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Journal of a
New Victoria Addict

By Alan Montour with Kit & Ben Knotts
Photos by Alan Montour - Click to enlarge

Seedling 1 - 2 floating leaves, no hastate or filiform leaves remain
Seedling 2 - 1 floating leaf, 1 hastate and 1 filiform leaf remain
Seedling 3 - 1 beginning floating leaf and 2 hastate leaves, no filiform leaf remaining
Seedling 4 - a beginning floating leaf and 1 hastate leaf, no filiform leaf remaining
Seedling 5 - a very questionable specimen with stunted growth
Seedlings 1 & 2 - each with 2 floating leaves and 1 hastate leaf, no filiform remaining
Seedling 3 - 1 floating leaf and beginning second floating leaf, no hastate leaf or filiform remaining
Seedling 4 - a specimen with 3 very small hastate leaves and 1 filiform
Seedling 5 - a very questionable specimen with stunted growth


The growth cycles of both varieties are progressing at very similar rates. It seems to me that it is going to get very crowded in a 10 gallon aquarium at this rate! I am beginning to wonder if this home will suffice until June 2003.

It probably won't if all survive and grow at a normal pace. For now, just remember that the little floating leaves don't like it if they overlap.

The images are very green because of the string algae growth that has blossomed. It is even growing on the Victoria leaf stems and I hope it will not affect or harm them in any way.

We have not seen that it does any harm.

I also am wondering just how this whole "adventure" begins in a natural habitat. We have to "nick" our seeds so how are they "nicked" in the wild? As they sink to the river floor I would surmise that they are gradually covered by silt. But at what water depth? The river must be cloudy and I am sure it is a struggle for light and the silt must be very fertile and warm . . . . .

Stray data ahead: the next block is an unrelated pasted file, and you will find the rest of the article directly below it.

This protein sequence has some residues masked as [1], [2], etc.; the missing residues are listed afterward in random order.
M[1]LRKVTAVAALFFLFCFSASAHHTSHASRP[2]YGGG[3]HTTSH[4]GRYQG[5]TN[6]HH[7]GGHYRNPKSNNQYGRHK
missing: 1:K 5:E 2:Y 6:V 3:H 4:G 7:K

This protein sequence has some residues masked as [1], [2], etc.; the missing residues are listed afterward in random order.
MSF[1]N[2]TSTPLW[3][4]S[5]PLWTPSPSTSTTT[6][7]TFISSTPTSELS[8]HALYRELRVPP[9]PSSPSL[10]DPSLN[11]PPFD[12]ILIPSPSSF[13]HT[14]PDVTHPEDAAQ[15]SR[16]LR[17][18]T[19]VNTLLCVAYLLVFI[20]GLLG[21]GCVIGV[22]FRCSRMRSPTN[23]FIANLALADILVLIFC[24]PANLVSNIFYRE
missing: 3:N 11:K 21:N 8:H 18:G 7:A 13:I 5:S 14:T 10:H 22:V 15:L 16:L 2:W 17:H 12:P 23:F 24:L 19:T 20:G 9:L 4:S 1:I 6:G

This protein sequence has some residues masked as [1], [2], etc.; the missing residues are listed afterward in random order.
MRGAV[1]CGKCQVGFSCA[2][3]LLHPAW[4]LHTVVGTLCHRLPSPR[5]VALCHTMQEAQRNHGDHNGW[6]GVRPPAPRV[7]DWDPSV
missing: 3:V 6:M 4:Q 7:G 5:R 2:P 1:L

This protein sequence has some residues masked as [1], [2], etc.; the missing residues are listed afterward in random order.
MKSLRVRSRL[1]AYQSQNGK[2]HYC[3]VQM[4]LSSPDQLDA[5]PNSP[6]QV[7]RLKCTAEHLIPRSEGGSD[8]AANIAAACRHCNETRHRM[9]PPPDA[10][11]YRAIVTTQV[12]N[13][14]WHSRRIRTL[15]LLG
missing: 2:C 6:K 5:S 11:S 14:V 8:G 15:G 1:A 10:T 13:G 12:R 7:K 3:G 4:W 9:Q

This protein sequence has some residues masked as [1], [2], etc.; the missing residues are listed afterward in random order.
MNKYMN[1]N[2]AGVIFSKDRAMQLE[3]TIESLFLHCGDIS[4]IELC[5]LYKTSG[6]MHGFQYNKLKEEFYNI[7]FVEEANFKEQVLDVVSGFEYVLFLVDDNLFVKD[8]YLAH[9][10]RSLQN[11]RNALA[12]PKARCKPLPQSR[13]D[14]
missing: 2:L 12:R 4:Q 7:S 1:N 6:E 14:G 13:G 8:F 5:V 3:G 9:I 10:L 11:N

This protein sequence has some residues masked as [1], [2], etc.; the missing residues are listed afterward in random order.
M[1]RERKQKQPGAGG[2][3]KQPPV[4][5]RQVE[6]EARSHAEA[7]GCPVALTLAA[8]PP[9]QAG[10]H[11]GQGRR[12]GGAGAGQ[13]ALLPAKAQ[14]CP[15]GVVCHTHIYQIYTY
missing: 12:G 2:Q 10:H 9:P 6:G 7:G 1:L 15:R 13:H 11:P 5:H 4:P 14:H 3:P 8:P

"Nicking" is a convenient way to improve germination odds over Mother Nature's methods. In the wild, the plants produce jillions of seeds so it doesn't take a very high germination rate to perpetuate the species. We presume that fish and other creatures peck away at the seeds and that there is probably some abrasion from tumbling in moving water. Reports vary as to water depth of very young seedlings but muddy shallows are mentioned. Yes, we would assume they are fertile and warm. Since we really don't know enough about exact conditions in the wild to duplicate them (and they would vary considerably), we have had to develop cultivation techniques by trial and error.

 It appears to us that the "filiform" in the image above center is actually a root. All roots should be covered and we still think you need to add sand to some of the cups to accomplish that.

So full of wonder and intrigue . . . . . You are so hooked :>) 

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Within The Victoria Section . . .

 Introduction to Victoria

 Victoria's History

 Index to

Image Galleries

Identification of Varieties


 Gardens That Display Victoria



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